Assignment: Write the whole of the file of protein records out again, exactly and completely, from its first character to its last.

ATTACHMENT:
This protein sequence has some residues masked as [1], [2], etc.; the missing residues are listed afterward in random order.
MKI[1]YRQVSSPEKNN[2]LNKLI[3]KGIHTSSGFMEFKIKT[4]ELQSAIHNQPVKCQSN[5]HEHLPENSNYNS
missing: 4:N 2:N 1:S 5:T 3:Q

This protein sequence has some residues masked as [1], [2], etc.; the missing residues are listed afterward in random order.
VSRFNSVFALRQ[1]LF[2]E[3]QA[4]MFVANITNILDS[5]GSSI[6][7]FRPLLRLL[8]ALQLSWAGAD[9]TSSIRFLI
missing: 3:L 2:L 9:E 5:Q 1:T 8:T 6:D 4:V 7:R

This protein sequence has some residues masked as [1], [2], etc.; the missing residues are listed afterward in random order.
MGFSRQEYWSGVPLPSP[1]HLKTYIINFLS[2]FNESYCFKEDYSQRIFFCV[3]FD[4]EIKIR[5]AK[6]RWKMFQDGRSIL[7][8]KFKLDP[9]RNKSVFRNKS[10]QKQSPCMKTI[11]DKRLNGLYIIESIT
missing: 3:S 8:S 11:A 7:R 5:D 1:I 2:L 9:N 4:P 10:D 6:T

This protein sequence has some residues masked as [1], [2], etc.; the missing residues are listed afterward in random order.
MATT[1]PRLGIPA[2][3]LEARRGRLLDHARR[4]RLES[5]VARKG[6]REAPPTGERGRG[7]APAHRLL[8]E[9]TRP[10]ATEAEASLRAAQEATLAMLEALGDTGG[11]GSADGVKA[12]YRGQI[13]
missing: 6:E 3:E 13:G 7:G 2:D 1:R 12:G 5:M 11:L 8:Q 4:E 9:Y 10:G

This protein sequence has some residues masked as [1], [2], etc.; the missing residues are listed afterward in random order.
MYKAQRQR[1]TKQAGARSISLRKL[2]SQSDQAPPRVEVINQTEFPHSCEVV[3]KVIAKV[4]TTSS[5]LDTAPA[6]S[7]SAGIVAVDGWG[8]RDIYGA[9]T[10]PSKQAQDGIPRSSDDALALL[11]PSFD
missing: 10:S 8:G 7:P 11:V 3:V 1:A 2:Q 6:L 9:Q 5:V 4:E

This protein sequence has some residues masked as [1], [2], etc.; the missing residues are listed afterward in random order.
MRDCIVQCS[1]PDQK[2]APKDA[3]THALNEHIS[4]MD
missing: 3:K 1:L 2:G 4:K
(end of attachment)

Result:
This protein sequence has some residues masked as [1], [2], etc.; the missing residues are listed afterward in random order.
MKI[1]YRQVSSPEKNN[2]LNKLI[3]KGIHTSSGFMEFKIKT[4]ELQSAIHNQPVKCQSN[5]HEHLPENSNYNS
missing: 4:N 2:N 1:S 5:T 3:Q

This protein sequence has some residues masked as [1], [2], etc.; the missing residues are listed afterward in random order.
VSRFNSVFALRQ[1]LF[2]E[3]QA[4]MFVANITNILDS[5]GSSI[6][7]FRPLLRLL[8]ALQLSWAGAD[9]TSSIRFLI
missing: 3:L 2:L 9:E 5:Q 1:T 8:T 6:D 4:V 7:R

This protein sequence has some residues masked as [1], [2], etc.; the missing residues are listed afterward in random order.
MGFSRQEYWSGVPLPSP[1]HLKTYIINFLS[2]FNESYCFKEDYSQRIFFCV[3]FD[4]EIKIR[5]AK[6]RWKMFQDGRSIL[7][8]KFKLDP[9]RNKSVFRNKS[10]QKQSPCMKTI[11]DKRLNGLYIIESIT
missing: 3:S 8:S 11:A 7:R 5:D 1:I 2:L 9:N 4:P 10:D 6:T

This protein sequence has some residues masked as [1], [2], etc.; the missing residues are listed afterward in random order.
MATT[1]PRLGIPA[2][3]LEARRGRLLDHARR[4]RLES[5]VARKG[6]REAPPTGERGRG[7]APAHRLL[8]E[9]TRP[10]ATEAEASLRAAQEATLAMLEALGDTGG[11]GSADGVKA[12]YRGQI[13]
missing: 6:E 3:E 13:G 7:G 2:D 1:R 12:G 5:M 11:L 8:Q 4:E 9:Y 10:G

This protein sequence has some residues masked as [1], [2], etc.; the missing residues are listed afterward in random order.
MYKAQRQR[1]TKQAGARSISLRKL[2]SQSDQAPPRVEVINQTEFPHSCEVV[3]KVIAKV[4]TTSS[5]LDTAPA[6]S[7]SAGIVAVDGWG[8]RDIYGA[9]T[10]PSKQAQDGIPRSSDDALALL[11]PSFD
missing: 10:S 8:G 7:P 11:V 3:V 1:A 2:Q 6:L 9:Q 5:V 4:E

This protein sequence has some residues masked as [1], [2], etc.; the missing residues are listed afterward in random order.
MRDCIVQCS[1]PDQK[2]APKDA[3]THALNEHIS[4]MD
missing: 3:K 1:L 2:G 4:K